My thoughts: 

–there’s never been a better time to be a contrarian.  Know a few things well and use bouts of algorithmic craziness to trade around a core position

–For anyone who is willing to spend the time watching trading during days like Wednesday there’s also lots of information to be had from how individual stocks move.  In particular, which stocks fall the most but barely rebound?   which fall a little but rise a lot when the market turns?  which are just crazy volatile?

where to from here?

I’m not a big fan of Lawrence Summers, but he had an interesting op-ed article in the Financial Times early this month.  He observes that, unnoticed by most domestic stock market commentators, the foreign- exchange value of the dollar has steadily deteriorated since Mr. Trump’s inauguration.  Currency futures markets are predicting a continuing deterioration in the coming years.  He thinks the two things are connected.  I do, too.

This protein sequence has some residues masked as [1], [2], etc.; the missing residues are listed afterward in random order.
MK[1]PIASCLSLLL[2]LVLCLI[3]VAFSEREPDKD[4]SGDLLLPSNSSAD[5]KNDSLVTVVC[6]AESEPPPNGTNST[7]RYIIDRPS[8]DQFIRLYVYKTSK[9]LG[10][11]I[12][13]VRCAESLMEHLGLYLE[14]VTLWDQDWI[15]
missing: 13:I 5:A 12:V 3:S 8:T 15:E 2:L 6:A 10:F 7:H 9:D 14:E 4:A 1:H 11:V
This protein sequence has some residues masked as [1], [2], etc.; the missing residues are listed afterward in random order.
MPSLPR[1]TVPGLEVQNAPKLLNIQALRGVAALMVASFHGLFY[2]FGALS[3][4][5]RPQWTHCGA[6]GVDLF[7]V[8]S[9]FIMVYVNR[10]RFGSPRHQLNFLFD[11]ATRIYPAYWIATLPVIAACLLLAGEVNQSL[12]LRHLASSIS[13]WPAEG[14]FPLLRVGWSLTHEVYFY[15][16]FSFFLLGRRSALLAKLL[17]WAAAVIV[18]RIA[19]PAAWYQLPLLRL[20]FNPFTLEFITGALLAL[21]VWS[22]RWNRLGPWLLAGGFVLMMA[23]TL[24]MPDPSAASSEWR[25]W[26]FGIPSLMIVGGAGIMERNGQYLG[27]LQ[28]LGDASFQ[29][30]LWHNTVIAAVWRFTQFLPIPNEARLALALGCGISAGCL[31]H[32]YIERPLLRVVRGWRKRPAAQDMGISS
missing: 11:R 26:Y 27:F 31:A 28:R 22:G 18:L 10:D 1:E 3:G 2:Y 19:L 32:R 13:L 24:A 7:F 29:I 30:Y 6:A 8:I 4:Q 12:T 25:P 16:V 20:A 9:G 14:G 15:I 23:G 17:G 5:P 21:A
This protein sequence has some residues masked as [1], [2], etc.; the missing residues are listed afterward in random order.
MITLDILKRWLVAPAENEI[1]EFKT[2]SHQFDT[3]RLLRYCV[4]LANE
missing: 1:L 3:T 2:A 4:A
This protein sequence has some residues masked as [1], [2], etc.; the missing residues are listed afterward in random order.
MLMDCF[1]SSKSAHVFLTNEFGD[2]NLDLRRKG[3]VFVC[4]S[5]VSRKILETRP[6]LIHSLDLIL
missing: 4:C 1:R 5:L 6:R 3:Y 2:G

To my mind, what is happening  on Wall Street recently is that currency market worry is now seeping into stock trading as well.  If someone forced me to pick a catalyst for this move (I would prefer not to), I’d say it was the possibility, introduced in the press investigation of Cambridge Analytica, that what we’ve believed to be Mr. Trump’s uncanny insight into human motivation (arguably his principal redeeming feature) may be nothing more than his reading a script CA has prepared for him.  This would echo the contrast between the role of successful businessman he played on reality TV vs. his sub-par real-world record (half the return of his fellow real estate investors while assuming twice the risk).

 

The real economic issue is not Mr. Trump’s flawed self, though.  Rather, it’s the idea that public policy in Washington generally, White House and Congress, seems to have shifted from laissez faire promotion of businesses of the future to the opposite extreme–protecting sunset industries at the former’s expense.   In this scenario, overall growth slows, and the country doubles down on areas of declining economic relevance.

We’ve seen this movie before–in the conduct of Tokyo, protecting the 1980s-era businesses of the descendants of the samurai while discouraging innovation.  The result has been over a quarter-century of economic stagnation + a collapse in the currency.

 

More tomorrow.